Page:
The Question of All Questions

Jesus and His disciples took a trip to the seaside, to an area known as Caesarea Philippi. Near Mount Hermon and the large springs that fed the Jordan River, this place was given to religion. A variety of shrines, altars, and temples were erected there. The One so true strode among sites given over to false ways of worship.

It was in this place that the ultimate reality of Jesus was made plain. “You are the Christ, the Son of the living God.”  These words were given to Peter. He was blessed with a message from the Father; a sentence that remains the rock of truth upon which the Church is built.

We read about this time in Matthew 16. Jesus had become known. People were talking; they were in wonder about His origins and His designs. His words and His works captivated thousands. He spoke astonishingly and with an authority never heard before. He cured the leprous, the blind, the maimed, and the demon-possessed; even the dead were restored to life.

To some – the common people, the children, the tax collectors, the prostitutes among them – this brought joy. To others, Jesus presented a clear threat to their convenient and comfortable way of life. The Pharisees and Sadducees, controllers of religious and community life in Jerusalem and Judea, knew what He was saying and had witnessed many of the things that He had done.

This evidence did little to move this ruling class. They demanded a sign from Heaven, a validation beyond what they already knew to be true about Jesus. In other words, they wanted a savior that served them; one who would do their bidding. It was as if they were saying, “Jump, Jesus, and if you jump high enough, we will believe You.”  Unmoved, Jesus called them “wicked and adulterous,” and departed from them.

Who is Jesus?

At Caesarea Philippi, Jesus posed a question to His followers: “Who do men say I am?” The disciples knew the word on the streets. Many recognized in Him the prophetic spirit of John the Baptist, Elijah, and Jeremiah.

Then Jesus asked this: “But who do you say that I am?”

These men had been so close to Him. They had heard more and seen more than the others. Had any of it sunk in? What thoughts filled their minds?

The proclamation from Peter settled the matter. They now knew clearly just who Jesus was and is, but they couldn’t tell anyone.  Jesus charged them to keep the information to themselves for the time being. At this point, He began to show them the road ahead for Him and for them. The Cross was in view. He set His face toward it, knowing the work that He had to finish with His death in order to complete the plan of redemption ordained from before the foundation of the world.

The “death” part of this discussion left the disciples dumbfounded, so much so that it seems as if they heard nothing else. Jesus also spoke of what would come beyond His suffering and His killing. He declared that He would be raised to life again on the third day.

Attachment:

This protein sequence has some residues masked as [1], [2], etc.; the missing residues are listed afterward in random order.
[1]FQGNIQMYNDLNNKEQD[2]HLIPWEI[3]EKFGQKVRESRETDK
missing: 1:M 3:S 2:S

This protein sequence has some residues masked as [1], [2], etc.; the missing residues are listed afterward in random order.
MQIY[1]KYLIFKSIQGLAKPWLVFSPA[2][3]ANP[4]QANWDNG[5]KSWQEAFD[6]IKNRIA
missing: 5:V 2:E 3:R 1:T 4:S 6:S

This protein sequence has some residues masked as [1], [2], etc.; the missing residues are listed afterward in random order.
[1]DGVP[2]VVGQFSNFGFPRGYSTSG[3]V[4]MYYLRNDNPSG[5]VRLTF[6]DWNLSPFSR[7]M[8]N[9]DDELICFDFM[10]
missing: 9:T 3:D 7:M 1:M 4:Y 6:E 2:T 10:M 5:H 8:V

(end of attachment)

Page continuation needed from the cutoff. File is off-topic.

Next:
The Resurrection reality became buried somewhat in their minds under the details related to the Cross. Click To Tweet

The Resurrection reality became buried somewhat in their minds under the details related to the Cross.

Naturally, Peter reacted at once, “Be it far from thee, Lord: this shall not be unto thee” (Matthew 16:22). Jesus addressed the source of Peter’s outburst right away, “Get thee behind me, Satan: thou art an offence unto me: for thou savourest not the things that be of God, but those that be of men.”  The one who, moments before, got a message from the Father had entertained and expressed one from the father of lies.

How fickle our faith can be! A glorious thought comes one minute and something totally contrary follows close behind it. It’s a part of being a flawed, fallen human being.

For this reason, we cannot make it without “Christ, the Son of the living God.”

The All in All of the Savior

The good news is that Peter kept at it. He received the rebuke from Jesus and walked on with Him. And I think it is because he held fast to the revelation given by God. He knew Jesus. Later, Peter would deny knowing Jesus at all, but Jesus met him after the Resurrection and restored him,  revived him, and recommissioned him in his calling as an Apostle.

“Christ, the Son of the living God” never forsook Peter. Neither did He forsake the others, though they slept and scattered from Him in the midst of the warfare. Neither does Christ, the Son of the living God, forsake us who have come unto Him and taken His easy yoke and light burden.

“Who do you say that I am?” Jesus asks.

It’s the No. 1 question He puts to each and every man and woman.  So many descriptions have been given by so many people. He’s viewed as a philosopher, an ethicist, a social justice leader, a civil rights champion, a prophet even, a good man who did good things.

Jesus is so much more. Jesus is all in all. His Name is the only Name by which men might be saved.

The passage in Matthew stands as the definitive one. Let us embrace it every moment.  Jesus is the Anointed One, the One come from above, the One who is the Way, the Truth, and the Life. He is the One who loves us, who gave Himself for us, and who shall never leave us.

He is Christ, the Son of the living God.



Steve Andrulonis
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